“It is unfortunate but too many engineering managers do not understand the vast complexity of the physical world that FEA addresses,” said Ted Diehl of Bodie Technology Inc. in Unionville, Pa. Diehl is a user of Abaqus from the Simulia unit of Dassault Systèmes. “Getting the right physics in the model is step one, and unfortunately not all analysts spend enough time and attention on this. Worst case, they compute models with inappropriate or overly simplified assumptions”— that is, with some of the physics missing.
“Engineering problems often come to us with an expectation of getting just a number from an analysis, or just verifying a number they already have,” Diehl said. “Unfortunately, a number is a just a point and can’t tell you very much. Usually one or more mathematical curves are needed so that any single number is evaluated within some context. That’s part of the service we provide.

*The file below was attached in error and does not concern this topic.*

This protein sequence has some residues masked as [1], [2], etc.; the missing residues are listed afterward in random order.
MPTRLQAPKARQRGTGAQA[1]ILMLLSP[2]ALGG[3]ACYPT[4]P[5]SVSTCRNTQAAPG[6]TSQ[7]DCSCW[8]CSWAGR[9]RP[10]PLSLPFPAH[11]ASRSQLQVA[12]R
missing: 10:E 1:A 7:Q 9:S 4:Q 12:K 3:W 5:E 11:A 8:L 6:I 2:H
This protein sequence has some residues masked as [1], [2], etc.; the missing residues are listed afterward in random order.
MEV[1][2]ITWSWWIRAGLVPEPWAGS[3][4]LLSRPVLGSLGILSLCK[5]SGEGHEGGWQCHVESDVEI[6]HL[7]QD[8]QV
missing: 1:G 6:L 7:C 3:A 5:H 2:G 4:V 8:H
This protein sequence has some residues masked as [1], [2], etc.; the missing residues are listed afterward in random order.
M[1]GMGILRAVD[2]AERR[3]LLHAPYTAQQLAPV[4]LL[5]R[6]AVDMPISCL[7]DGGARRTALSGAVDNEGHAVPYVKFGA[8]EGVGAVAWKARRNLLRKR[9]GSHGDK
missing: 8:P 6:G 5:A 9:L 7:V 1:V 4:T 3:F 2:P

“Especially in nonlinear or transient analyses, looking at just a single number without context can greatly misrepresent what the analysis is telling you. We offer that understanding. It is essential to make sure that an initially blinkered approach doesn’t lead to greatly underestimating what FEA can do.”
Forces to Reckon With
By computerizing engineering analysis, FEA is designed to save money and time. Strictly speaking, it is a digital way to test designs against predictable forces. Nearly all FEA solutions determine whether a design will fail and, if so, when and how the material will deform, snap, or collapse. Some analyses needn’t go that far, experts point out. They simply verify that a given design, including its materials, components, and connections, will withstand all reasonably foreseeable forces.
“The increased need for FEA is being driven by budget and time constraints,” said Jeff Crompton, principal of AltaSim Technologies LLC in Columbus, Ohio. “Any mechanism that allows developers to reduce the cost and time for product or process development is being seized upon by engineering managers.”